Positions at 0700 between 18th-20th March
Latitude: 62°06’8” S to 57°10’9” S
Longitude: 057°53’9” W to 042°15’8” W
Course: 008° to 061°
Speed: 9 kts to 13.4 kts
Barometer: 1007 hpa to 992 hpa
Air temp: -3°C to -2°C
Sea temp: Around 1°C
Wind Speed: W 7
Penguin count: countless!
Whale count: also countless!!
We had an interesting day on the 18th, with the weather deciding most of the day’s activities! The initial plan was to go ashore at Penguin Island, the giant stratovolcano that looms above the surface of the ocean. This volcano was estimated to be last active about 300 years ago. On the east side of the island is ‘Petrel Crater’, estimated to have erupted in or around 1905. Unfortunately, due to the weather conditions – large swells and winds up to 48 knots – we weren’t able to get close enough while maintaining safety for all involved. A heavy mist was rolling in as well, affecting our viewing abilities.
So instead, we decided to take care of the South Georgia biosecurity requirements. These are in place to ensure the safety of the flora and fauna in South Georgia, to protect the ecosystem of the area, and for other general biosecurity reasons. To ensure we are compliant with the protocols, we spend the morning carefully checking our exterior clothing, our gloves, our hiking gear, and anything that would be touching the South Georgian ground. In the lead up to our first landing at South Georgia, in a few days, we will continue to have the occasional biosecurity parties, as we’ve been calling them, to ensure we meet the strict requirements of the area.
We spend the afternoon attending some interesting lectures – Bia speaks on the life of a humpback whale with a talk titled ‘From tropics to ice and back again, and Jeff gives us a history of polar exploration and ‘Shackleton’s Endurance’. As the ship cruises past Elephant Island, we are lucky enough to have a brief window of sun shine down around us – the sky clears up just enough for us to catch a sight of Elephant Island.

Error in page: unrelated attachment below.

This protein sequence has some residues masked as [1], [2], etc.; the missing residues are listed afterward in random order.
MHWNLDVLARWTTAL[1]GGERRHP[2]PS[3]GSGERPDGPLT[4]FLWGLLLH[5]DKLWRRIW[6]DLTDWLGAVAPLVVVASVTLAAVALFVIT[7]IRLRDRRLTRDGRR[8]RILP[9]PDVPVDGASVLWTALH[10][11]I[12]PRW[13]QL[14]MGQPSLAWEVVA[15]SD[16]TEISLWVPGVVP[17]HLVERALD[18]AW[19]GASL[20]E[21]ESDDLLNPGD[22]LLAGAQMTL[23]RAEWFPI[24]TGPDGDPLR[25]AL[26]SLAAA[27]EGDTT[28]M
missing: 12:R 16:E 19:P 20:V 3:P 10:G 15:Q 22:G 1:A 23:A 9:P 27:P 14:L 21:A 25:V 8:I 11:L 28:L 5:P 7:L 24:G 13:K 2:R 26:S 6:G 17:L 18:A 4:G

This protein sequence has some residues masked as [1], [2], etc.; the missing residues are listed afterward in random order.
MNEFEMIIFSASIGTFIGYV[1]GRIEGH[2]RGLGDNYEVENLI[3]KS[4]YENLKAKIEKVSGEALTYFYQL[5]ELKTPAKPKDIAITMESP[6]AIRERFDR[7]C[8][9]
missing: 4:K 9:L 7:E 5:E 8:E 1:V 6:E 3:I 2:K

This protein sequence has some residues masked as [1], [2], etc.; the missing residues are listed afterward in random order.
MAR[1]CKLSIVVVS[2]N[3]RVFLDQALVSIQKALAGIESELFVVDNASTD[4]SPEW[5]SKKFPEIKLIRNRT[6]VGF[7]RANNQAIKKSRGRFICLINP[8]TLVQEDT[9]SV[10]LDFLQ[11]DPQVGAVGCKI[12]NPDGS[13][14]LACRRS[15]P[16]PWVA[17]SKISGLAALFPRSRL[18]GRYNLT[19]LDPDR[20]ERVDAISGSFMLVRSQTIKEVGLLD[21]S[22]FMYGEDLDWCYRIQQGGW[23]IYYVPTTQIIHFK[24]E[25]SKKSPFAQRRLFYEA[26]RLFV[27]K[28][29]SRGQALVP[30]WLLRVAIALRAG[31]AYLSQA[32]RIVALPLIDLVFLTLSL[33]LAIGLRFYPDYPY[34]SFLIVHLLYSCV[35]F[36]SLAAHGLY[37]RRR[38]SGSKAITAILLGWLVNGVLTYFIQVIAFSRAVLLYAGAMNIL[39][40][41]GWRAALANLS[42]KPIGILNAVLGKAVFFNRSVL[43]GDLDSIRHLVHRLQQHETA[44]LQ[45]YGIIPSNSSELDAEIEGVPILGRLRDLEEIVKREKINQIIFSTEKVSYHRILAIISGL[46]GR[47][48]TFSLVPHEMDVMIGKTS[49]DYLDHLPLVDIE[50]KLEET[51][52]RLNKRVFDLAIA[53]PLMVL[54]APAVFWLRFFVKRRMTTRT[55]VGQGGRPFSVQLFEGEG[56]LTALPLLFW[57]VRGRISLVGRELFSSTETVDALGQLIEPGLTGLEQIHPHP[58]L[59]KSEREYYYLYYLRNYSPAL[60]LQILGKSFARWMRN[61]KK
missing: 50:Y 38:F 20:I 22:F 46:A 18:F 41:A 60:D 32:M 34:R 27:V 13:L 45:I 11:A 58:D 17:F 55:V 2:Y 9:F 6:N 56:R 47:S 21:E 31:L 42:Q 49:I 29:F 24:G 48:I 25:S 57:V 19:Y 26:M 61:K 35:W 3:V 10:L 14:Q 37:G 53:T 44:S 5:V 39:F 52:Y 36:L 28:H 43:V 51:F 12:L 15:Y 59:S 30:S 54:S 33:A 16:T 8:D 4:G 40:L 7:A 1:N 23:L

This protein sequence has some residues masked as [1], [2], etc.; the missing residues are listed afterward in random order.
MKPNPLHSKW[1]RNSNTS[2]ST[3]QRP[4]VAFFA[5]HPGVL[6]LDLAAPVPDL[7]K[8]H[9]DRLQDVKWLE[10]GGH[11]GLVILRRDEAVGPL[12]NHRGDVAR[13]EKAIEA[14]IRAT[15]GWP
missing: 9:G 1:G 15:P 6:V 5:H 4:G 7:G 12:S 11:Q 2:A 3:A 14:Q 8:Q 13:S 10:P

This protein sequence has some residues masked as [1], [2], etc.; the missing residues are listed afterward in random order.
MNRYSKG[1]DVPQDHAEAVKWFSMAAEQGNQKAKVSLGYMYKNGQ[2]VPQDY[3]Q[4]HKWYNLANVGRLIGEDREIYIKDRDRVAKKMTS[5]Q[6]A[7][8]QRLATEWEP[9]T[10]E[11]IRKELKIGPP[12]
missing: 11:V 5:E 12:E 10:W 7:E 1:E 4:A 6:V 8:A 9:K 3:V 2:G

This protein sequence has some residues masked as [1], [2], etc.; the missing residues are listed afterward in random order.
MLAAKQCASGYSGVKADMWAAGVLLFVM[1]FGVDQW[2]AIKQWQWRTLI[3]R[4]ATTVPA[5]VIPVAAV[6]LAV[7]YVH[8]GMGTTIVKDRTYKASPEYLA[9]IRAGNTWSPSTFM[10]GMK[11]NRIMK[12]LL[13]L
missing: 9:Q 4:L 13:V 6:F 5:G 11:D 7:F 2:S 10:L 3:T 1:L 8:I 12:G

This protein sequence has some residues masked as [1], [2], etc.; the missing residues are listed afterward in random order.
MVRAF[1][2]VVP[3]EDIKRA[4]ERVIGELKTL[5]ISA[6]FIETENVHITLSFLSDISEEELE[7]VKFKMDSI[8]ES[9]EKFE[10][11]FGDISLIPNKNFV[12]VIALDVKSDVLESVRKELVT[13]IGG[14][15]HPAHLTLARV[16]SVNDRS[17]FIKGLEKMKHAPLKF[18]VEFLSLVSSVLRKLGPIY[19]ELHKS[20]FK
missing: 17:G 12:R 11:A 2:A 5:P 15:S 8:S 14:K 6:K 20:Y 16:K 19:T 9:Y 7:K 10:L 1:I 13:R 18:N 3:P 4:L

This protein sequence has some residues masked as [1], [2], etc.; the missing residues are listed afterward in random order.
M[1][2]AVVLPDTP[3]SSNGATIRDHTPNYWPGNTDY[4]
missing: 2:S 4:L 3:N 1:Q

We head east across the Scotia Sea and as we travel, fin whales cruise alongside us, seemingly guiding us onwards, in what can only be described as a magical experience. We say our goodbyes to Antarctica and look ahead towards South Georgia.
The 19th and 20th of March were spent crossing the Scotia Sea and as such we made use of our time on board to listen to lectures and record educational content for Upschool. Jeff delivered a lecture on Otto van Nordenskjold’s Swedish Antarctic expedition, Pat delivered one on Antarctic weather, the cyclonic storms of the area and how the weather in the Antarctic region influences the climate of the whole planet. The Upschool team met up with Pat, the marine biologist, to discuss recording the video on wild weather as they anticipated a large storm heading into the Scotia Sea on the 20th March.
The morning of the 20th March took us further across the Scotia Sea towards South Georgia. We enjoy another day of fascinating history and knowledge with a lecture about the seals of the Southern Ocean by Hannah, our naturalist and wildlife specialist on board, and one on whaling and its effects by Bia, a marine biologist. The afternoon brought on the snow storms we were hoping for and we quickly utilised the weather to create the educational lesson with Pat.
As the seas calmed and the winds settled, it was time to get ready for South Georgia and the beauty that we would behold.
See you tomorrow and thanks for reading!
Tanya, Gavin, Graeme, Jordan & Matt